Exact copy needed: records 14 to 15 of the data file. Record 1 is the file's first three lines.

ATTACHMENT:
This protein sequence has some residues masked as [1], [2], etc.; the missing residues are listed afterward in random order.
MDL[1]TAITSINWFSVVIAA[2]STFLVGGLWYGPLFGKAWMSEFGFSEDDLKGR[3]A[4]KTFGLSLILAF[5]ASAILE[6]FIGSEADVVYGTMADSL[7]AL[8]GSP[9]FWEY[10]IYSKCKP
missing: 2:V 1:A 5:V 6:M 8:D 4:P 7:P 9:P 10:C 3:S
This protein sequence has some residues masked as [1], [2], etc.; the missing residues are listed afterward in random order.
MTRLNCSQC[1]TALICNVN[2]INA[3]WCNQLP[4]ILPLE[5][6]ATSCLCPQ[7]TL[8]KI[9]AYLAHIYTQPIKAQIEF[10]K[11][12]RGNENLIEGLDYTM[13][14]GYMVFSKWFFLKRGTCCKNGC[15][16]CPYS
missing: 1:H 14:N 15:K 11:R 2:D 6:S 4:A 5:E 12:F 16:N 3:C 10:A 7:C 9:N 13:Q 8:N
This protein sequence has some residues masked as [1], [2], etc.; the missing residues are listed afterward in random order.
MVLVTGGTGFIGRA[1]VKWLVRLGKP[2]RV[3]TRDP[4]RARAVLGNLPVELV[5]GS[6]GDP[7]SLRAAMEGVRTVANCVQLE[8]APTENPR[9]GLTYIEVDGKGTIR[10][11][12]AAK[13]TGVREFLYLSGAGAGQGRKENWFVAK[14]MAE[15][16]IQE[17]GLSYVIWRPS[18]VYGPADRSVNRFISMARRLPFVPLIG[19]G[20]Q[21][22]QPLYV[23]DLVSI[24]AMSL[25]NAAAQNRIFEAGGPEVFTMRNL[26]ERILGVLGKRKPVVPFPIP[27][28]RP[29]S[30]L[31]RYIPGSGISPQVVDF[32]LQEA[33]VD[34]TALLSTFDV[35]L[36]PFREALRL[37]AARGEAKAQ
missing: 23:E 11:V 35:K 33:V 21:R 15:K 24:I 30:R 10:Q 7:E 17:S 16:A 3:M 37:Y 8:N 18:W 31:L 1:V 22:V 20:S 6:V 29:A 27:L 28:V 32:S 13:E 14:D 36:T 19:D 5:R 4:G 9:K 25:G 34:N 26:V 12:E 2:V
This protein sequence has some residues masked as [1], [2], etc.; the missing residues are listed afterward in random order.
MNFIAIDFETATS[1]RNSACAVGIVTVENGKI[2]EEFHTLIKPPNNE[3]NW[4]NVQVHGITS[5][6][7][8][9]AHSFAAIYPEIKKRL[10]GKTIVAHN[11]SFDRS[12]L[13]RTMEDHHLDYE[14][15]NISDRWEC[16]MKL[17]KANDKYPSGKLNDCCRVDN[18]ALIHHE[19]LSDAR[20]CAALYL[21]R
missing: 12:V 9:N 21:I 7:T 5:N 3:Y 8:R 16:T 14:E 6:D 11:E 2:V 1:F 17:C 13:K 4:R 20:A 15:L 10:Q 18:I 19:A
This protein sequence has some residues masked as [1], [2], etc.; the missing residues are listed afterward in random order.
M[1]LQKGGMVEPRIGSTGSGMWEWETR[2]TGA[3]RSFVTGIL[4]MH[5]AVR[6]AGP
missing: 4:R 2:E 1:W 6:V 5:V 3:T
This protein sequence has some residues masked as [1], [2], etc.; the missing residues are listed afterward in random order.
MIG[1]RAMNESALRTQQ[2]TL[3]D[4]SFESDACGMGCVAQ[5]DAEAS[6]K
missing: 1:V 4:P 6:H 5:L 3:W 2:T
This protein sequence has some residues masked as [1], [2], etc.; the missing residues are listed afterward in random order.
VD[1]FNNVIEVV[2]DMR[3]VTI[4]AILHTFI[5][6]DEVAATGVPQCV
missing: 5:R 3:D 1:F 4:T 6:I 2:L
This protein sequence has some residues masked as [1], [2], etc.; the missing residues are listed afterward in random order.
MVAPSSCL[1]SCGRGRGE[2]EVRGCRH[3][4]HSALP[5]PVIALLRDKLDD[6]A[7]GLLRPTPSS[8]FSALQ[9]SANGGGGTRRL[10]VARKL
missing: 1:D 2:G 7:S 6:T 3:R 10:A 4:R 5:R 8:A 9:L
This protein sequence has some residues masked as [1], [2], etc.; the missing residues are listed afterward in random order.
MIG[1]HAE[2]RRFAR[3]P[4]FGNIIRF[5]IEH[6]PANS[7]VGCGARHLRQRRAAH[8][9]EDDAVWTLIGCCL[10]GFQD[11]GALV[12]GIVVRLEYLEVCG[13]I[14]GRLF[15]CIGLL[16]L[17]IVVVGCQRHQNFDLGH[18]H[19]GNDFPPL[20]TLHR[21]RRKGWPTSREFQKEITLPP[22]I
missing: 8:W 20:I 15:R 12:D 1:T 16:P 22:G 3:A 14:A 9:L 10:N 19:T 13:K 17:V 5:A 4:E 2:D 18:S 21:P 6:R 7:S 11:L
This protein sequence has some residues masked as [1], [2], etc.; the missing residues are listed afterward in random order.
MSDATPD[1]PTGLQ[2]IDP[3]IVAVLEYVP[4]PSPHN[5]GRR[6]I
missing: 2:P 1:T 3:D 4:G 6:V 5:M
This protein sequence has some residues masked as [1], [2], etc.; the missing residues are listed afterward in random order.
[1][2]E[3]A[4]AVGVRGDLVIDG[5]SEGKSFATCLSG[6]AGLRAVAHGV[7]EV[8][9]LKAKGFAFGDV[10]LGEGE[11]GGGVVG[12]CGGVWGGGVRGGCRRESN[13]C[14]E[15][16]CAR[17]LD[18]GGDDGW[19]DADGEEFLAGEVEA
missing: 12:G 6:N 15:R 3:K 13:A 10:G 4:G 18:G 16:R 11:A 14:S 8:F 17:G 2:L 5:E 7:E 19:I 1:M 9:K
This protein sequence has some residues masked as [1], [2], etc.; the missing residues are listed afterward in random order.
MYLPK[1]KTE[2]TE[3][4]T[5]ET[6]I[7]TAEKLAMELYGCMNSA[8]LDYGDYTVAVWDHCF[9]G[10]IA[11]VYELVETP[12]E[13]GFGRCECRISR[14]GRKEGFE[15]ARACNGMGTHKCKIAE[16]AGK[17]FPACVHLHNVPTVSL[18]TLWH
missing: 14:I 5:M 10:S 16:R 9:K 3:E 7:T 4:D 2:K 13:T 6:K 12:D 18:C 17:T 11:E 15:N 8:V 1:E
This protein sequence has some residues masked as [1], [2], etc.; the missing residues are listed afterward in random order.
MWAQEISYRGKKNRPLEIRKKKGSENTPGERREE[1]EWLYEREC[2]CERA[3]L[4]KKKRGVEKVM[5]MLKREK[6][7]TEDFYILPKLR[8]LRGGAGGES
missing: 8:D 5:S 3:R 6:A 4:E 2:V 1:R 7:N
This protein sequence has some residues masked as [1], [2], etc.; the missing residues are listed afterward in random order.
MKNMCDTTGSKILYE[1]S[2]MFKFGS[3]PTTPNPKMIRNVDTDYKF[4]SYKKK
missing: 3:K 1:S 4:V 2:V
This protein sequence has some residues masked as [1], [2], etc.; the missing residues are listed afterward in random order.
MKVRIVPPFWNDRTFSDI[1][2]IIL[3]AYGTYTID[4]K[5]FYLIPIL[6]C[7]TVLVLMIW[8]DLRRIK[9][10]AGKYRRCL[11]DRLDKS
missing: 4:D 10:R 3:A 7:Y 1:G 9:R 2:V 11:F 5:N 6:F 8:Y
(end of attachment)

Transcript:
This protein sequence has some residues masked as [1], [2], etc.; the missing residues are listed afterward in random order.
MKNMCDTTGSKILYE[1]S[2]MFKFGS[3]PTTPNPKMIRNVDTDYKF[4]SYKKK
missing: 3:K 1:S 4:V 2:V
This protein sequence has some residues masked as [1], [2], etc.; the missing residues are listed afterward in random order.
MKVRIVPPFWNDRTFSDI[1][2]IIL[3]AYGTYTID[4]K[5]FYLIPIL[6]C[7]TVLVLMIW[8]DLRRIK[9][10]AGKYRRCL[11]DRLDKS
missing: 4:D 10:R 3:A 7:Y 1:G 9:R 2:V 11:F 5:N 6:F 8:Y